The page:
The magnetic fields of the Earth, Jupiter and Saturn resemble the field that would be created by a massive bar magnet located at the centre of the planet and roughly aligned with its spin axis. On Uranus and Neptune, on the other hand, the magnetic poles are tilted away from the spin axes and towards the equators. Moreover, the magnetic fields of these planets seem to be produced by two north and two south poles.

The magnetic field of the earth is generated by convection in a thick fluid shell – made of molten iron and nickel – that surrounds a small, electrically conducting solid inner core. Similarly, the magnetic fields on Jupiter and Saturn are produced by a thick layer of convecting metallic hydrogen that surrounds a small rocky centre.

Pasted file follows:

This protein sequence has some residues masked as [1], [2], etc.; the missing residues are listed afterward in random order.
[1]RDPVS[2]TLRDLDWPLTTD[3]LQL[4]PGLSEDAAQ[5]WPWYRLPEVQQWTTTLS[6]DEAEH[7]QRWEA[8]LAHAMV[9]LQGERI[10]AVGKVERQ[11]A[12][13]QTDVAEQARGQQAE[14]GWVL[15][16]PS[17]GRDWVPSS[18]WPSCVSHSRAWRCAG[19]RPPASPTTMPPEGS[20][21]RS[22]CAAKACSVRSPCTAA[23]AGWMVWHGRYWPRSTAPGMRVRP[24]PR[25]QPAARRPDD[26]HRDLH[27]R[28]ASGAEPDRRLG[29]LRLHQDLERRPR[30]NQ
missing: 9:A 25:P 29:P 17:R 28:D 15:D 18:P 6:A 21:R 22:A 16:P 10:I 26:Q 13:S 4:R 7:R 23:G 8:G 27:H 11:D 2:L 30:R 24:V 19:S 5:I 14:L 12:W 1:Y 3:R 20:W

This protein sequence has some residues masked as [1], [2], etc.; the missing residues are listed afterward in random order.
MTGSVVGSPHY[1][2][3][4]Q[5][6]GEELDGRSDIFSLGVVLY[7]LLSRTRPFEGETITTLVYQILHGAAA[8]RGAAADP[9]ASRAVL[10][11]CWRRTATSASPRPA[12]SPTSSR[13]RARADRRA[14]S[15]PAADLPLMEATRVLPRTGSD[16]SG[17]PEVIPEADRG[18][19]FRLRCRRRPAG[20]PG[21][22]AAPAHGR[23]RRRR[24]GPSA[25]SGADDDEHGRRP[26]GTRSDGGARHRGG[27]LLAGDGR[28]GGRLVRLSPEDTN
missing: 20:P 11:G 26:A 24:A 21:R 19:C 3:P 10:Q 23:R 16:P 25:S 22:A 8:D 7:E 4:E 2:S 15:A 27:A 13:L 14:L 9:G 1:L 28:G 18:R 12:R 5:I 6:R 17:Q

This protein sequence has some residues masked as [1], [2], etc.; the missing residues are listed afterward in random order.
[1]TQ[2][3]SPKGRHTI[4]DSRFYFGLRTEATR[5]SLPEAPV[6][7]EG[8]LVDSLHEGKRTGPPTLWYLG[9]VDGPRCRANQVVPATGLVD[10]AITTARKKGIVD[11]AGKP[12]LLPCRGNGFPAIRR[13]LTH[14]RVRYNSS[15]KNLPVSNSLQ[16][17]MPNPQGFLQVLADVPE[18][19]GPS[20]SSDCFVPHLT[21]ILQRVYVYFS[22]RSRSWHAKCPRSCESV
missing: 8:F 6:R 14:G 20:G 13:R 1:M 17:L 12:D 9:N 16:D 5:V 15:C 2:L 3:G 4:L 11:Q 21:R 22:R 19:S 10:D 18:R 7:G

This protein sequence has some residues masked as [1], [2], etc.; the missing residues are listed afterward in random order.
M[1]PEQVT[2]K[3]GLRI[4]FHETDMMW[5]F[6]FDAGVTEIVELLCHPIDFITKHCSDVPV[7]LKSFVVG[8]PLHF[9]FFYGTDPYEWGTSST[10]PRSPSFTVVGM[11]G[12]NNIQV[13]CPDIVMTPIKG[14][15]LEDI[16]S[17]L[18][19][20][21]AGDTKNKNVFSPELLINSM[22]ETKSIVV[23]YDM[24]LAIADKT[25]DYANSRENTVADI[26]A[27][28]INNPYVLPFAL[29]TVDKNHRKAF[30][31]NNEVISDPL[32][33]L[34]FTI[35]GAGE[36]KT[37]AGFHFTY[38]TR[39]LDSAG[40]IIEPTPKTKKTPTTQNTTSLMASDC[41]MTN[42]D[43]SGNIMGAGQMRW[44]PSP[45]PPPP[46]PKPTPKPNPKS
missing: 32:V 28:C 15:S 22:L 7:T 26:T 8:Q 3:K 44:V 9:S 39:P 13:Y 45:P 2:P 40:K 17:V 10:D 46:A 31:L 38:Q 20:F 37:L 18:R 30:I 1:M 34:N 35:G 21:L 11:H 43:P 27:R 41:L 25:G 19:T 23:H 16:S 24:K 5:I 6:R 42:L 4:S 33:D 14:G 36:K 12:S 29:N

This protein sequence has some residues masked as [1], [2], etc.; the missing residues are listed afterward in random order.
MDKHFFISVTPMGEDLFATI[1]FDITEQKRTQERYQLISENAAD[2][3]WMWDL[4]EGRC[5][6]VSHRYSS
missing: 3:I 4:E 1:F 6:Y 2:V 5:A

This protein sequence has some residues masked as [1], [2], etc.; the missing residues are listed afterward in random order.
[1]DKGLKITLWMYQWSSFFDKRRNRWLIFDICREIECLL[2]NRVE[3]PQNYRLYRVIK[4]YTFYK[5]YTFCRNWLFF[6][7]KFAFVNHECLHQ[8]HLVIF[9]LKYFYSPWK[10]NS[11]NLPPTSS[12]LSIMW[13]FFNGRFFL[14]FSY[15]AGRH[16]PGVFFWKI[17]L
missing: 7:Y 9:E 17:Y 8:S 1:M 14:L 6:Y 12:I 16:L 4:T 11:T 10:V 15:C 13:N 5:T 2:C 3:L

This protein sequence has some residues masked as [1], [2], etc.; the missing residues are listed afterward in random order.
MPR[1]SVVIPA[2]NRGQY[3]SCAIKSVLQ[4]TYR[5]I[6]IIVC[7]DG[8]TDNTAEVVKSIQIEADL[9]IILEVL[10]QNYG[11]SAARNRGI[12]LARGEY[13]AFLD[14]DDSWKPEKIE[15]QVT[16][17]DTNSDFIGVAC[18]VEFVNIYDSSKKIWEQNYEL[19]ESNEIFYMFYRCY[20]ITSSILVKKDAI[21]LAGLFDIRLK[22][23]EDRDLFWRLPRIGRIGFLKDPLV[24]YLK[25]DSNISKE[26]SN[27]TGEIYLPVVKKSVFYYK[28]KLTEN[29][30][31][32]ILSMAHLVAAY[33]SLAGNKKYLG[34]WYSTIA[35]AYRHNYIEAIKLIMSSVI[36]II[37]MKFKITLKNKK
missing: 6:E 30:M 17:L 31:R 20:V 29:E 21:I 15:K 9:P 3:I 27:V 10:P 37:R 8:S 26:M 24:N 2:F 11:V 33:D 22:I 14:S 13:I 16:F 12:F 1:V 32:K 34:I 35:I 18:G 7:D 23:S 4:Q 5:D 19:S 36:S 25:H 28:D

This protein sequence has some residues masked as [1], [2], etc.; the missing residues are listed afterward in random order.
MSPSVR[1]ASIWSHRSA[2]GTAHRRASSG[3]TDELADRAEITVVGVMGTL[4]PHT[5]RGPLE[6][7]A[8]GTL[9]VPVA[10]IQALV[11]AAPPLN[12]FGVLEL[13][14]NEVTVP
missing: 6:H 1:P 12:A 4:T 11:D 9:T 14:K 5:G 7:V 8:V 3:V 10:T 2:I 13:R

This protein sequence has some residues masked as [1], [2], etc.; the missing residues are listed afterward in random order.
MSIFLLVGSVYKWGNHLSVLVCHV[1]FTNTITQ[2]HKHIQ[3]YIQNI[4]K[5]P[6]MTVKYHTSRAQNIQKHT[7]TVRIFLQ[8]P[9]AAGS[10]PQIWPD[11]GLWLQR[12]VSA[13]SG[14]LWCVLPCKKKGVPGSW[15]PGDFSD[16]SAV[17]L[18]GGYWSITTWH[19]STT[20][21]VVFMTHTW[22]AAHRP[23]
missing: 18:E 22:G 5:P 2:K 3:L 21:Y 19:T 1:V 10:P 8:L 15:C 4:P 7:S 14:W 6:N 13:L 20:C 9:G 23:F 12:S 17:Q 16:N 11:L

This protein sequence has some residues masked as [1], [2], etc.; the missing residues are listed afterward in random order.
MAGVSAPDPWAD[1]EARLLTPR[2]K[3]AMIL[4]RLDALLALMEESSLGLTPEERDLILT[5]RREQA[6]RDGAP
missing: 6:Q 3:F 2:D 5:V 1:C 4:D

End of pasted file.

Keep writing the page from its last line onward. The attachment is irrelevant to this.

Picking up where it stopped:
Stanley and Bloxham have developed a different model for Uranus and Neptune. They suggests that convection in these planets is produced in a thin fluid outer shell – probably made of “ice” containing water, methane, ammonia and hydrogen sulphide - that surrounds a non-convecting fluid interior. The simulation generates magnetic fields similar to those observed on the planets by the Voyager 2 spacecraft in the 1980s. “This shows we can learn about a planet’s interior by studying the morphology of its magnetic field,” Stanley told PhysicsWeb.